Most things that seem too good to be true are actually not true. This applies particularly to the markets where making money is hard and there are plenty of snake oil salesmen who will tell you otherwise. So it is perfectly sensible to be skeptical about something as promising as the Halloween Effect. In particular, does it still work?
If we look at results since 2000 (using the free data at yahoo finance), the answer is “yes”.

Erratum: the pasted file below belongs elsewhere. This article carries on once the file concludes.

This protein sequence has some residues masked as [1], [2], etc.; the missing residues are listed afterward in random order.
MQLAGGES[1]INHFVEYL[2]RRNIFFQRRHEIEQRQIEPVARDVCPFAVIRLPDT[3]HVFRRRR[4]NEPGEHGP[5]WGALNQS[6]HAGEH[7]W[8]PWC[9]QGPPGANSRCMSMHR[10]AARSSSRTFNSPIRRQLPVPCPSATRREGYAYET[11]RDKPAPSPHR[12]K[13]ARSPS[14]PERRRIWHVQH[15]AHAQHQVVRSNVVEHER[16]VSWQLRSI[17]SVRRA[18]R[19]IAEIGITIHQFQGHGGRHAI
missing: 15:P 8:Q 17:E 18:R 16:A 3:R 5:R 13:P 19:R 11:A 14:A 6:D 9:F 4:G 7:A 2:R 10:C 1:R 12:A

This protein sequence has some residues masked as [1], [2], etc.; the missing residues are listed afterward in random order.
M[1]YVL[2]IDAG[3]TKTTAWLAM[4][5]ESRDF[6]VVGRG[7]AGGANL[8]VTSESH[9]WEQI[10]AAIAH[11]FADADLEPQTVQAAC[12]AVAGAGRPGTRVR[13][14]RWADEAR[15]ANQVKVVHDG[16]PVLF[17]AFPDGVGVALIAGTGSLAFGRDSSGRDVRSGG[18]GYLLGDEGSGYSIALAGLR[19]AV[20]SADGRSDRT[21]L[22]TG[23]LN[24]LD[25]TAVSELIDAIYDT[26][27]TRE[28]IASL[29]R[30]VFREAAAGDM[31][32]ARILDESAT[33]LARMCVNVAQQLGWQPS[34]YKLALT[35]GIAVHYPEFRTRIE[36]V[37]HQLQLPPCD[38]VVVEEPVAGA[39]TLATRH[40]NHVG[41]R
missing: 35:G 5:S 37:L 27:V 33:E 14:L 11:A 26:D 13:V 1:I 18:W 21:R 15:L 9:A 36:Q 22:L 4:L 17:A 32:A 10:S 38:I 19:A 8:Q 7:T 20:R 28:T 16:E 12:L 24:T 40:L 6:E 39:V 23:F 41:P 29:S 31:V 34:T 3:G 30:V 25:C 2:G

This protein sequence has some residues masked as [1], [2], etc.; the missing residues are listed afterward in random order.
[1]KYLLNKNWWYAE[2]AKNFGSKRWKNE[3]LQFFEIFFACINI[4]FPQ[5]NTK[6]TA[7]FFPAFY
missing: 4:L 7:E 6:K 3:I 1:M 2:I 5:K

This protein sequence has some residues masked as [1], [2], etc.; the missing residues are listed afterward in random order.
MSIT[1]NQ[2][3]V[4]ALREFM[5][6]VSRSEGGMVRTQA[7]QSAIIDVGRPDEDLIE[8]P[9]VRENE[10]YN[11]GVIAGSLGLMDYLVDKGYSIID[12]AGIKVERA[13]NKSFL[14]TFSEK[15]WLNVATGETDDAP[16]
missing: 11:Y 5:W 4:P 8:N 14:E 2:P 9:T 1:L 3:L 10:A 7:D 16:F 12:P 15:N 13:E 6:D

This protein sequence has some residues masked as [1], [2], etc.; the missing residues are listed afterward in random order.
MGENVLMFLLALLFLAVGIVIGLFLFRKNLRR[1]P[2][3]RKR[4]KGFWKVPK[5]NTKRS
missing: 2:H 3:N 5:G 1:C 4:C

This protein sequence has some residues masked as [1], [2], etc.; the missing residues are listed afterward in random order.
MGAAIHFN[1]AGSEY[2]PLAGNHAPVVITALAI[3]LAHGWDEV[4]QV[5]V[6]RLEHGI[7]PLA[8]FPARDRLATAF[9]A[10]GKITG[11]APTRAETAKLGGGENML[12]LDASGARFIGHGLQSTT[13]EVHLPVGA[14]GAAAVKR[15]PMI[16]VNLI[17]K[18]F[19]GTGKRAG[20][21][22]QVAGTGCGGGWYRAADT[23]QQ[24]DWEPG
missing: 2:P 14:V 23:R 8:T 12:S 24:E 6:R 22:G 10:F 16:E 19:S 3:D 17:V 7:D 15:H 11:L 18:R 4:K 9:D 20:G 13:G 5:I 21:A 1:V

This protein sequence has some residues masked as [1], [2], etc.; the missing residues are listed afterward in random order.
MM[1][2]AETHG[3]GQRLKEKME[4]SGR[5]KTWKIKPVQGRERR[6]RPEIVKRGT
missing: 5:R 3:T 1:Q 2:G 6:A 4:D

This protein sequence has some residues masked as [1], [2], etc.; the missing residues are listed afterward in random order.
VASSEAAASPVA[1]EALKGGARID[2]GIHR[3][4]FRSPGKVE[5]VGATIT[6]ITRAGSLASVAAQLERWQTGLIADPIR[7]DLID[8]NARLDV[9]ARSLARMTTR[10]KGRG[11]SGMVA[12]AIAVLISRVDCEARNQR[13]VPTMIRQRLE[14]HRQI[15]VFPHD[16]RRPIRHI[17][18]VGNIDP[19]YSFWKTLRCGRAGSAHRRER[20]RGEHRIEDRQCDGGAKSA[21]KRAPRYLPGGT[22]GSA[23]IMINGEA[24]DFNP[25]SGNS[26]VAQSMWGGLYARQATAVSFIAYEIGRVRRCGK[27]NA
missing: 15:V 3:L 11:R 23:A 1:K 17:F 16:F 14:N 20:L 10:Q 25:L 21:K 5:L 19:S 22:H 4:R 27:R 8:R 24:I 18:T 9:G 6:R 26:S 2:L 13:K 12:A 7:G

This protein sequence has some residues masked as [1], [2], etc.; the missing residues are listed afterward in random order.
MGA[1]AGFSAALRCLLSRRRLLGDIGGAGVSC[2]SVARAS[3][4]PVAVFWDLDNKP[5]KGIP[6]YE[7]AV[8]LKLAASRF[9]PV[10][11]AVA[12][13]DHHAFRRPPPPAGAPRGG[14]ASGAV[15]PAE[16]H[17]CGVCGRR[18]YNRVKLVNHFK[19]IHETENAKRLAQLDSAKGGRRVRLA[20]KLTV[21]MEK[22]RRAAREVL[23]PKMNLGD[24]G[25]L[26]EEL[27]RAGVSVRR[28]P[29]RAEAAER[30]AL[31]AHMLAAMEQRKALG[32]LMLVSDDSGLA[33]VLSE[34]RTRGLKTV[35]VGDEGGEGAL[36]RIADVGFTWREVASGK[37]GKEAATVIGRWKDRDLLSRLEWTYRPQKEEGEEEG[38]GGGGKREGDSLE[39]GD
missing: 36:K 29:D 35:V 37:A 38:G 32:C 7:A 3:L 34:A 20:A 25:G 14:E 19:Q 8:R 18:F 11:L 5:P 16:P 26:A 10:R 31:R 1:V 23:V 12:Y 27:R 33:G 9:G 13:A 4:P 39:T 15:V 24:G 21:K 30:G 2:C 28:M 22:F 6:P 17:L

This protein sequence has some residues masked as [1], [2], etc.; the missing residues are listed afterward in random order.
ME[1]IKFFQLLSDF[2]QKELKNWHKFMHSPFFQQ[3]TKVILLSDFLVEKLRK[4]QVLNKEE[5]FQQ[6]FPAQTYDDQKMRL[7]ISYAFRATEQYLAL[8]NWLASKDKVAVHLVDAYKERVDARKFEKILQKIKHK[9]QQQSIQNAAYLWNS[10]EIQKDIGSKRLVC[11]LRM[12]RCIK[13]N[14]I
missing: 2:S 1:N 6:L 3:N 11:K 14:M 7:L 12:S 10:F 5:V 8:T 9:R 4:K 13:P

Figure One: The value of $100 invested during summer from 2000 to 2020.
Figure Two: The value of $100 invested during winter from 2000 to 2020.
Table One gives the summary statistics for each season. As in the full period from 1950 to 2020, winter has higher returns. The volatility is very slightly higher in winter this time but the maximum drawdown is much higher in summer.
Table One: Summary statistics.
So the Halloween Effect might appear to be too good to be true, but appearances can be deceiving.